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Topic: The Llahngaelhyn
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October 16, 2013 at 5:02 PM
Northwest jazz lost an exceptionally talented and eccentric figure last week when bassist/pianist Jerome “Jerry” Heldman died of pneumonia.
Mr. Heldman was the proprietor and also a performer at the Llahngaelhyn, a legendary coffee house located in the fairy castle-like building just south of the University Bridge that hosted jazz from 1965 to 1968.
Mr. Heldman died Oct. 11 in Yacolt, Clark County, after being bedridden for two years with heart failure and Chronic Obstructive Pulmonary Disease. He was 76.
The Llahngaelhyn was known for all-night jam sessions, where touring musicians such as pianists McCoy Tyner and Chick Corea and saxophonist Roland Kirk dropped by, and local players such as bassist David Friesen, guitarist Larry Coryell, saxophonist Carlos Ward and guitarist Ralph Towner cut their teeth. The late Seattle beat poet, Jesse Bernstein, was also a regular.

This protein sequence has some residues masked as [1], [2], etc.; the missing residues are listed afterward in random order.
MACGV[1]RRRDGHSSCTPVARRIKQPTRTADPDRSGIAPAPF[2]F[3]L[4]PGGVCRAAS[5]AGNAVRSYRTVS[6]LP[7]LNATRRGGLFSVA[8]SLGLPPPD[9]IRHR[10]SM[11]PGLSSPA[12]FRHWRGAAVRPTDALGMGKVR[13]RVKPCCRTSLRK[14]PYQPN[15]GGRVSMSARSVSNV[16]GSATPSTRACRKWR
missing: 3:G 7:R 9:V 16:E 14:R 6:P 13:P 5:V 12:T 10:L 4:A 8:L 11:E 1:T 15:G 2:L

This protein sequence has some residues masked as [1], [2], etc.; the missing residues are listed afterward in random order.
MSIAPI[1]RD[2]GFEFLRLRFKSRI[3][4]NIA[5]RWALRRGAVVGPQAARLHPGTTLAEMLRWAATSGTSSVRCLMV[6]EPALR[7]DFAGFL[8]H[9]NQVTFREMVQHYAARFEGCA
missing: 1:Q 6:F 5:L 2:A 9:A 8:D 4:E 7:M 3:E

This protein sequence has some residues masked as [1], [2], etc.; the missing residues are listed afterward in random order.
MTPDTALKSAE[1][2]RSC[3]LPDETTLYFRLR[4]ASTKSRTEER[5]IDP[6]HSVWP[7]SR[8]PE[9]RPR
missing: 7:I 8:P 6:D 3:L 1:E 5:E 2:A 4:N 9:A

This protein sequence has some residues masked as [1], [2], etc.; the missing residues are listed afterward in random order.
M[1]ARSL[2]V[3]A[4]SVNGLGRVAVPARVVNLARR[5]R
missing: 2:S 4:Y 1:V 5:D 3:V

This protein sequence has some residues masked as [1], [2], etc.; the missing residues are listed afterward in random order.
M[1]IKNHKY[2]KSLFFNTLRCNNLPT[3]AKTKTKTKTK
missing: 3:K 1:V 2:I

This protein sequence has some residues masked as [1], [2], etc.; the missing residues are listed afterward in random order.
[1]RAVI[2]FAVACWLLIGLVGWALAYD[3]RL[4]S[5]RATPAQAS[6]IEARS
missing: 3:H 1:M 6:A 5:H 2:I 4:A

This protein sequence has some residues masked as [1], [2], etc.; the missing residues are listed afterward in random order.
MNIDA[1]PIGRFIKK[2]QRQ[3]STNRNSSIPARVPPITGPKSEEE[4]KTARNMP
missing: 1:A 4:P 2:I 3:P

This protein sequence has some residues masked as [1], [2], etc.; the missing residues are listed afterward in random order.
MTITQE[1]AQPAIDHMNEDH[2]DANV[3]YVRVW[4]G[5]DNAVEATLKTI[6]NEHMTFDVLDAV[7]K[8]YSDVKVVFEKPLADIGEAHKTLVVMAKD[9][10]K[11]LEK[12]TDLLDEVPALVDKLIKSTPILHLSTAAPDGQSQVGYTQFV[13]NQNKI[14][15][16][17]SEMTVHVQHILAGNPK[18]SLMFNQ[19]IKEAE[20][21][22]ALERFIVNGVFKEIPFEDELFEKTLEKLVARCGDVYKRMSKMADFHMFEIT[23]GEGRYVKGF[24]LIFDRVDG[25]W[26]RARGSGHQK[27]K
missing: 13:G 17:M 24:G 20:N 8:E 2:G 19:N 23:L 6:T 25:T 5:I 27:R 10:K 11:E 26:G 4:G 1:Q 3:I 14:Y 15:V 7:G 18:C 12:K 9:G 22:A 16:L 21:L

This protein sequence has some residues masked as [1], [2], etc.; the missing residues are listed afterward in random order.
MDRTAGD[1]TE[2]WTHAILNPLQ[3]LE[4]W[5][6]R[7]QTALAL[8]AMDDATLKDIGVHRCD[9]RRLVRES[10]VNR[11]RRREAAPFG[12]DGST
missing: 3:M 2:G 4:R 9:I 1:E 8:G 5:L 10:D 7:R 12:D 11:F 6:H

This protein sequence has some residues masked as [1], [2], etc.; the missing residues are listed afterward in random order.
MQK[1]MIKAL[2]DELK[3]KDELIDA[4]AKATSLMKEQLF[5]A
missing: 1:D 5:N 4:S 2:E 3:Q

“The Llahngaelhyn had a very great influence on the music in this place,” recalled Friesen in a book about Seattle jazz history.
Born Feb. 24, 1937, in Fargo, N.D., Mr. Heldman was raised in Seattle, attended West Seattle High School and served in the Air Force from 1955 to 1959. After returning to Seattle, Mr. Heldman got a desk job with the Seattle Police Department, but he quit when his work came into conflict with his life as a jazz musician.
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